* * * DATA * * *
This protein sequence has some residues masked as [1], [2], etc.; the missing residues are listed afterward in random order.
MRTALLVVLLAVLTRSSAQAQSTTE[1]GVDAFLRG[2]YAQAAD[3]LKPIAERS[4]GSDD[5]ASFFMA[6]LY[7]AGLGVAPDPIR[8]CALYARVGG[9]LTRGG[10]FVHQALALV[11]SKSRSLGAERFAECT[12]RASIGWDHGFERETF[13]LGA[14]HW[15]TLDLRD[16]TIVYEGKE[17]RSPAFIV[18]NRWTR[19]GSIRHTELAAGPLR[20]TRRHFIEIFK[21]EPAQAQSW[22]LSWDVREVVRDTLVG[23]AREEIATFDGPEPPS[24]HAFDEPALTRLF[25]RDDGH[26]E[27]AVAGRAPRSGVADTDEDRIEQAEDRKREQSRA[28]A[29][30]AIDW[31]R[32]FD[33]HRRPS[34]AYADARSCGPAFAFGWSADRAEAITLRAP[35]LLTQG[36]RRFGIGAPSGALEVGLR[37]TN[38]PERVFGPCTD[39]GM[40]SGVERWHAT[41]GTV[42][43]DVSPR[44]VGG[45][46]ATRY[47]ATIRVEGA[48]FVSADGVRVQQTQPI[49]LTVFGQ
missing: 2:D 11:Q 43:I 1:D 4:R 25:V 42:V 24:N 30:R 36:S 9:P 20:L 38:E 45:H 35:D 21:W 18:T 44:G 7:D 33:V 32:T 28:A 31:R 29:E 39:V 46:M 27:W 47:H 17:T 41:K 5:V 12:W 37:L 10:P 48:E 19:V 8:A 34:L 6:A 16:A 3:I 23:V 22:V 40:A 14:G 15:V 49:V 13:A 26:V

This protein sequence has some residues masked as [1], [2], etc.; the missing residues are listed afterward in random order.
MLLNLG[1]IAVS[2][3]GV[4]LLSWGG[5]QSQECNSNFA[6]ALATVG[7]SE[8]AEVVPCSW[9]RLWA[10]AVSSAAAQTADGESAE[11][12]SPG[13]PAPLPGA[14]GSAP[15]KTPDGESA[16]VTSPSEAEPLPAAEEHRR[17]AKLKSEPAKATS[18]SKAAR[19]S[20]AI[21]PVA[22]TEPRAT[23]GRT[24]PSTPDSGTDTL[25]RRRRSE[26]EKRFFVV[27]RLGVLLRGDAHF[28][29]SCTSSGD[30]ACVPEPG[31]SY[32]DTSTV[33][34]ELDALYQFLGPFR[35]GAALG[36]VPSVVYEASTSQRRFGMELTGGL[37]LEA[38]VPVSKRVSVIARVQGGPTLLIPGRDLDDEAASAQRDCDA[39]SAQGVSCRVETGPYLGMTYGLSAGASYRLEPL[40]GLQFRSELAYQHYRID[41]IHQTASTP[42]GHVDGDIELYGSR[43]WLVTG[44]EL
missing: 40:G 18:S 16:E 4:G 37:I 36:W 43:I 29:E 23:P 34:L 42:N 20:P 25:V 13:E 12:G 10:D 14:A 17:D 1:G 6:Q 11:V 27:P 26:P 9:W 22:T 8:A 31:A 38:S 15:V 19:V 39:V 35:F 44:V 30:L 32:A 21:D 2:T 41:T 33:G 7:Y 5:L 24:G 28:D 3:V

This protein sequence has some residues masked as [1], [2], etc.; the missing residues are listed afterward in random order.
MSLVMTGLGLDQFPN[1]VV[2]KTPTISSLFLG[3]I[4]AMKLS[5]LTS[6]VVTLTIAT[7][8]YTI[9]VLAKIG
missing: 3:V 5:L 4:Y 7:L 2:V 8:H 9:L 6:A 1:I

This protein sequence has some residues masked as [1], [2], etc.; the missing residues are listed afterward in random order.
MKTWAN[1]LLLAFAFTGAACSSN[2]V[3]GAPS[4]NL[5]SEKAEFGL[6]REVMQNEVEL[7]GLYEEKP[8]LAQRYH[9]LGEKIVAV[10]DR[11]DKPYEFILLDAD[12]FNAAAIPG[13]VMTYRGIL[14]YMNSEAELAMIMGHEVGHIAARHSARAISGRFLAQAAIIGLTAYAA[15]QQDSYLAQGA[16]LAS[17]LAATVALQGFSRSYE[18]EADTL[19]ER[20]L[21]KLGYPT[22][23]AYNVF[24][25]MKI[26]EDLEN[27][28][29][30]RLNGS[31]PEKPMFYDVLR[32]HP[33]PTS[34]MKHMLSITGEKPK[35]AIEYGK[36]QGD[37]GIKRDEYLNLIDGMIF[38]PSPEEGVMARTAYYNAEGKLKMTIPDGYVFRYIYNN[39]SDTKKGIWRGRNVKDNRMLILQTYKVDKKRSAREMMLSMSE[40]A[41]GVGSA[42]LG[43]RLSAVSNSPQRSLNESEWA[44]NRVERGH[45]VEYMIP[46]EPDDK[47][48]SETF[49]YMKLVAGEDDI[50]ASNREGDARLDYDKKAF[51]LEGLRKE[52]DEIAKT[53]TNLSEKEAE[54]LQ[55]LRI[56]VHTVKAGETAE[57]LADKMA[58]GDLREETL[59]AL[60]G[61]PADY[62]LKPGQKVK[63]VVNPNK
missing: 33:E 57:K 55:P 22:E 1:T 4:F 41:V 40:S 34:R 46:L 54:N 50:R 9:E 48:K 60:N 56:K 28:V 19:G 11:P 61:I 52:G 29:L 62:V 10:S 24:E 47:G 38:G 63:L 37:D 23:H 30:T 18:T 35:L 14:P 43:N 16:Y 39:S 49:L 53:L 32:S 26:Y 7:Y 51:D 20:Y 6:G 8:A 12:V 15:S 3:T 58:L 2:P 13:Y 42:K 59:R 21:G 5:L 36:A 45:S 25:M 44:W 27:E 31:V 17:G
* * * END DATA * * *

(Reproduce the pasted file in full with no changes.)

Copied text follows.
This protein sequence has some residues masked as [1], [2], etc.; the missing residues are listed afterward in random order.
MRTALLVVLLAVLTRSSAQAQSTTE[1]GVDAFLRG[2]YAQAAD[3]LKPIAERS[4]GSDD[5]ASFFMA[6]LY[7]AGLGVAPDPIR[8]CALYARVGG[9]LTRGG[10]FVHQALALV[11]SKSRSLGAERFAECT[12]RASIGWDHGFERETF[13]LGA[14]HW[15]TLDLRD[16]TIVYEGKE[17]RSPAFIV[18]NRWTR[19]GSIRHTELAAGPLR[20]TRRHFIEIFK[21]EPAQAQSW[22]LSWDVREVVRDTLVG[23]AREEIATFDGPEPPS[24]HAFDEPALTRLF[25]RDDGH[26]E[27]AVAGRAPRSGVADTDEDRIEQAEDRKREQSRA[28]A[29][30]AIDW[31]R[32]FD[33]HRRPS[34]AYADARSCGPAFAFGWSADRAEAITLRAP[35]LLTQG[36]RRFGIGAPSGALEVGLR[37]TN[38]PERVFGPCTD[39]GM[40]SGVERWHAT[41]GTV[42][43]DVSPR[44]VGG[45][46]ATRY[47]ATIRVEGA[48]FVSADGVRVQQTQPI[49]LTVFGQ
missing: 2:D 11:Q 43:I 1:D 4:R 25:V 42:V 24:N 30:R 36:S 9:P 20:L 38:E 45:H 35:D 21:W 18:T 44:G 7:D 33:V 32:T 28:A 31:R 29:E 39:V 46:M 27:W 47:H 17:T 41:K 5:V 12:W 37:L 10:P 48:E 19:V 8:A 34:L 6:A 16:A 3:I 23:V 22:V 40:A 14:G 15:V 49:V 13:A 26:V

This protein sequence has some residues masked as [1], [2], etc.; the missing residues are listed afterward in random order.
MLLNLG[1]IAVS[2][3]GV[4]LLSWGG[5]QSQECNSNFA[6]ALATVG[7]SE[8]AEVVPCSW[9]RLWA[10]AVSSAAAQTADGESAE[11][12]SPG[13]PAPLPGA[14]GSAP[15]KTPDGESA[16]VTSPSEAEPLPAAEEHRR[17]AKLKSEPAKATS[18]SKAAR[19]S[20]AI[21]PVA[22]TEPRAT[23]GRT[24]PSTPDSGTDTL[25]RRRRSE[26]EKRFFVV[27]RLGVLLRGDAHF[28][29]SCTSSGD[30]ACVPEPG[31]SY[32]DTSTV[33][34]ELDALYQFLGPFR[35]GAALG[36]VPSVVYEASTSQRRFGMELTGGL[37]LEA[38]VPVSKRVSVIARVQGGPTLLIPGRDLDDEAASAQRDCDA[39]SAQGVSCRVETGPYLGMTYGLSAGASYRLEPL[40]GLQFRSELAYQHYRID[41]IHQTASTP[42]GHVDGDIELYGSR[43]WLVTG[44]EL
missing: 40:G 18:S 16:E 4:G 37:I 36:W 43:I 29:E 23:P 34:L 42:N 20:P 25:V 13:E 12:G 10:D 14:A 17:D 1:G 6:Q 11:V 27:P 26:P 9:W 22:T 8:A 31:A 38:S 15:V 19:V 39:V 35:F 44:V 30:L 32:A 21:D 2:T 41:T 33:G 7:Y 5:L 24:G 28:D 3:V

This protein sequence has some residues masked as [1], [2], etc.; the missing residues are listed afterward in random order.
MSLVMTGLGLDQFPN[1]VV[2]KTPTISSLFLG[3]I[4]AMKLS[5]LTS[6]VVTLTIAT[7][8]YTI[9]VLAKIG
missing: 3:V 5:L 4:Y 7:L 2:V 8:H 9:L 6:A 1:I

This protein sequence has some residues masked as [1], [2], etc.; the missing residues are listed afterward in random order.
MKTWAN[1]LLLAFAFTGAACSSN[2]V[3]GAPS[4]NL[5]SEKAEFGL[6]REVMQNEVEL[7]GLYEEKP[8]LAQRYH[9]LGEKIVAV[10]DR[11]DKPYEFILLDAD[12]FNAAAIPG[13]VMTYRGIL[14]YMNSEAELAMIMGHEVGHIAARHSARAISGRFLAQAAIIGLTAYAA[15]QQDSYLAQGA[16]LAS[17]LAATVALQGFSRSYE[18]EADTL[19]ER[20]L[21]KLGYPT[22][23]AYNVF[24][25]MKI[26]EDLEN[27][28][29][30]RLNGS[31]PEKPMFYDVLR[32]HP[33]PTS[34]MKHMLSITGEKPK[35]AIEYGK[36]QGD[37]GIKRDEYLNLIDGMIF[38]PSPEEGVMARTAYYNAEGKLKMTIPDGYVFRYIYNN[39]SDTKKGIWRGRNVKDNRMLILQTYKVDKKRSAREMMLSMSE[40]A[41]GVGSA[42]LG[43]RLSAVSNSPQRSLNESEWA[44]NRVERGH[45]VEYMIP[46]EPDDK[47][48]SETF[49]YMKLVAGEDDI[50]ASNREGDARLDYDKKAF[51]LEGLRKE[52]DEIAKT[53]TNLSEKEAE[54]LQ[55]LRI[56]VHTVKAGETAE[57]LADKMA[58]GDLREETL[59]AL[60]G[61]PADY[62]LKPGQKVK[63]VVNPNK
missing: 33:E 57:K 55:P 22:E 1:T 4:F 41:V 40:S 34:R 46:L 54:N 50:R 9:E 48:K 60:N 56:K 28:V 19:G 11:P 61:I 52:G 29:L 62:V 10:S 24:E 47:G 38:G 63:L 37:D 23:H 30:T 18:T 35:L 14:P 43:N 16:Y 39:S 49:L 53:L 32:S 26:Y 7:Y 51:D 20:Y 6:G 8:A 12:V 15:S 3:T 58:L 2:P 13:Y 42:K 59:R 21:G 5:L 36:A 45:S 25:M 44:W 27:E 31:V 17:G